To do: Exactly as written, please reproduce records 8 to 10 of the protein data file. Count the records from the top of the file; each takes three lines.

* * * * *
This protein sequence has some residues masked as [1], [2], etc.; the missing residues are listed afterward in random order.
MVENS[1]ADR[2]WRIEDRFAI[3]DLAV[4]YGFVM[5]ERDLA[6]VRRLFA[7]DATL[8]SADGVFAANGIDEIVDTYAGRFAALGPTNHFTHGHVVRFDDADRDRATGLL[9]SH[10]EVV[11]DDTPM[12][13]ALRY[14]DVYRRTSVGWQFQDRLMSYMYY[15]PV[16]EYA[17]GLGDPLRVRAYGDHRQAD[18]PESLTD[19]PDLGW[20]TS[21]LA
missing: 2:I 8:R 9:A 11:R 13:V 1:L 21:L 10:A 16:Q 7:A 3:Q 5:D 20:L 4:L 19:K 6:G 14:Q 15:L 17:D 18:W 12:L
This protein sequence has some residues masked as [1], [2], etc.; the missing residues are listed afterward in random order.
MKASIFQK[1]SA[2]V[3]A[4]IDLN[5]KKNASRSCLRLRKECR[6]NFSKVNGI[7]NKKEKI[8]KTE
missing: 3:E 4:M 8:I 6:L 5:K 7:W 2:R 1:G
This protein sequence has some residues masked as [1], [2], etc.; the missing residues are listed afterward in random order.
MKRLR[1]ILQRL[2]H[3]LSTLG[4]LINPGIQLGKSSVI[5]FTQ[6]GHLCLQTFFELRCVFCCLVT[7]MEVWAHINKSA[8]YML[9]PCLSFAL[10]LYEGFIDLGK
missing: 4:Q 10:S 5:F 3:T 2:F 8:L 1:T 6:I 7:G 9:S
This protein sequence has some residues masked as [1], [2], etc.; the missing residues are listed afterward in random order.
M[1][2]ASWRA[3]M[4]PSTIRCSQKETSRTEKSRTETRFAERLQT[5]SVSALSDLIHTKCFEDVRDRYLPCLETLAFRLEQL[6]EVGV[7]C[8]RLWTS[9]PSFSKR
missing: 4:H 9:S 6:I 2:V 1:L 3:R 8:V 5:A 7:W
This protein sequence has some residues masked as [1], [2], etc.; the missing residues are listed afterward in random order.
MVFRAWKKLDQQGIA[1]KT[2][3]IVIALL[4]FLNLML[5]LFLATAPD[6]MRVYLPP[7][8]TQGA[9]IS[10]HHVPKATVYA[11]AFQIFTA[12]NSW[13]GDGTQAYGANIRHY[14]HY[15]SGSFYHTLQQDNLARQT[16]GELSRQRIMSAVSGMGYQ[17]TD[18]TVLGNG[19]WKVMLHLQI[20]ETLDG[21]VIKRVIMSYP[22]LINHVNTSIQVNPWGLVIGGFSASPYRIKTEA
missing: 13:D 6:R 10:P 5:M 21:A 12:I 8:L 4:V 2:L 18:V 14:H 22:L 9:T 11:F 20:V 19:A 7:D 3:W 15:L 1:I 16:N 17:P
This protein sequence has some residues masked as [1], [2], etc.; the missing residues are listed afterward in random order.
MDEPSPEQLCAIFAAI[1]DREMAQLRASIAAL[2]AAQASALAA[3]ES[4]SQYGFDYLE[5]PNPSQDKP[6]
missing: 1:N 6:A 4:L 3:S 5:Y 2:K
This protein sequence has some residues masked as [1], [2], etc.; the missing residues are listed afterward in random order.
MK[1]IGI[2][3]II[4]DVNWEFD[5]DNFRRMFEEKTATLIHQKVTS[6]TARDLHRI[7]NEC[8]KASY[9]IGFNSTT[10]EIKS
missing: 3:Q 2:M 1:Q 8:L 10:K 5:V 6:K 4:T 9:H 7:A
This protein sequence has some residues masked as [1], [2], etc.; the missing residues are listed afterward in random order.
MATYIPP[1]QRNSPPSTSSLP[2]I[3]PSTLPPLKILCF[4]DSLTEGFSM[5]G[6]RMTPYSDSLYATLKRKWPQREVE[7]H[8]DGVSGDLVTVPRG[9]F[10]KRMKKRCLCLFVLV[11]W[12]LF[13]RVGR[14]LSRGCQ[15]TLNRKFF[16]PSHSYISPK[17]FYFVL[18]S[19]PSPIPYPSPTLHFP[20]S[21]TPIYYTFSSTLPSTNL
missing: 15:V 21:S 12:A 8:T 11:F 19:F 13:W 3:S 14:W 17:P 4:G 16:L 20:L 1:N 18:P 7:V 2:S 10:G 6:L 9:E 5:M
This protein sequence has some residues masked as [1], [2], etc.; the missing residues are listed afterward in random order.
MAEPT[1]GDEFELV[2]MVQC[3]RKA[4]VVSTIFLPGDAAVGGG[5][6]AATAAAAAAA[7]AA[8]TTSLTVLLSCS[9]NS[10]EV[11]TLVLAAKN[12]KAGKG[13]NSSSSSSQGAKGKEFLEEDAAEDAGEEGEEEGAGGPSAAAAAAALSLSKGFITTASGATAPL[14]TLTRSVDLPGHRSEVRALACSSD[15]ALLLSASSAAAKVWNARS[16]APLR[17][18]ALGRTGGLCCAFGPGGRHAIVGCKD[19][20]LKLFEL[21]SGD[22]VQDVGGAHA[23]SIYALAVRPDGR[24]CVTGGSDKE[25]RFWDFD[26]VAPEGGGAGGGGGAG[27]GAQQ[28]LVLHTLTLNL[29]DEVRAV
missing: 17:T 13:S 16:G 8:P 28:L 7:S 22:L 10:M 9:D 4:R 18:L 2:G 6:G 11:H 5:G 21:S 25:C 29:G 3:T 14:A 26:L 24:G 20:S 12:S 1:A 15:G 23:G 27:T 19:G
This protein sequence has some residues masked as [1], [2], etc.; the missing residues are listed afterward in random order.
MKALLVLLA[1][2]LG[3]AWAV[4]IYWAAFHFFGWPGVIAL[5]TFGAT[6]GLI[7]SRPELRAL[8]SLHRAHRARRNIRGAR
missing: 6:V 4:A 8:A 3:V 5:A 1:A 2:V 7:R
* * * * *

This protein sequence has some residues masked as [1], [2], etc.; the missing residues are listed afterward in random order.
MATYIPP[1]QRNSPPSTSSLP[2]I[3]PSTLPPLKILCF[4]DSLTEGFSM[5]G[6]RMTPYSDSLYATLKRKWPQREVE[7]H[8]DGVSGDLVTVPRG[9]F[10]KRMKKRCLCLFVLV[11]W[12]LF[13]RVGR[14]LSRGCQ[15]TLNRKFF[16]PSHSYISPK[17]FYFVL[18]S[19]PSPIPYPSPTLHFP[20]S[21]TPIYYTFSSTLPSTNL
missing: 15:V 21:S 12:A 8:T 11:F 19:F 13:W 3:S 14:W 17:P 4:G 16:L 20:L 1:N 18:P 7:V 2:S 10:G 6:L 9:E 5:M
This protein sequence has some residues masked as [1], [2], etc.; the missing residues are listed afterward in random order.
MAEPT[1]GDEFELV[2]MVQC[3]RKA[4]VVSTIFLPGDAAVGGG[5][6]AATAAAAAAA[7]AA[8]TTSLTVLLSCS[9]NS[10]EV[11]TLVLAAKN[12]KAGKG[13]NSSSSSSQGAKGKEFLEEDAAEDAGEEGEEEGAGGPSAAAAAAALSLSKGFITTASGATAPL[14]TLTRSVDLPGHRSEVRALACSSD[15]ALLLSASSAAAKVWNARS[16]APLR[17][18]ALGRTGGLCCAFGPGGRHAIVGCKD[19][20]LKLFEL[21]SGD[22]VQDVGGAHA[23]SIYALAVRPDGR[24]CVTGGSDKE[25]RFWDFD[26]VAPEGGGAGGGGGAG[27]GAQQ[28]LVLHTLTLNL[29]DEVRAV
missing: 17:T 13:S 16:G 8:P 28:L 7:S 22:L 10:M 9:D 4:R 18:L 2:G 6:G 11:H 5:G 21:S 25:C 29:G 3:T 14:A 26:L 24:G 20:S 12:S 1:A 15:G 23:G 27:T 19:G
This protein sequence has some residues masked as [1], [2], etc.; the missing residues are listed afterward in random order.
MKALLVLLA[1][2]LG[3]AWAV[4]IYWAAFHFFGWPGVIAL[5]TFGAT[6]GLI[7]SRPELRAL[8]SLHRAHRARRNIRGAR
missing: 6:V 4:A 8:A 3:V 5:A 1:A 2:V 7:R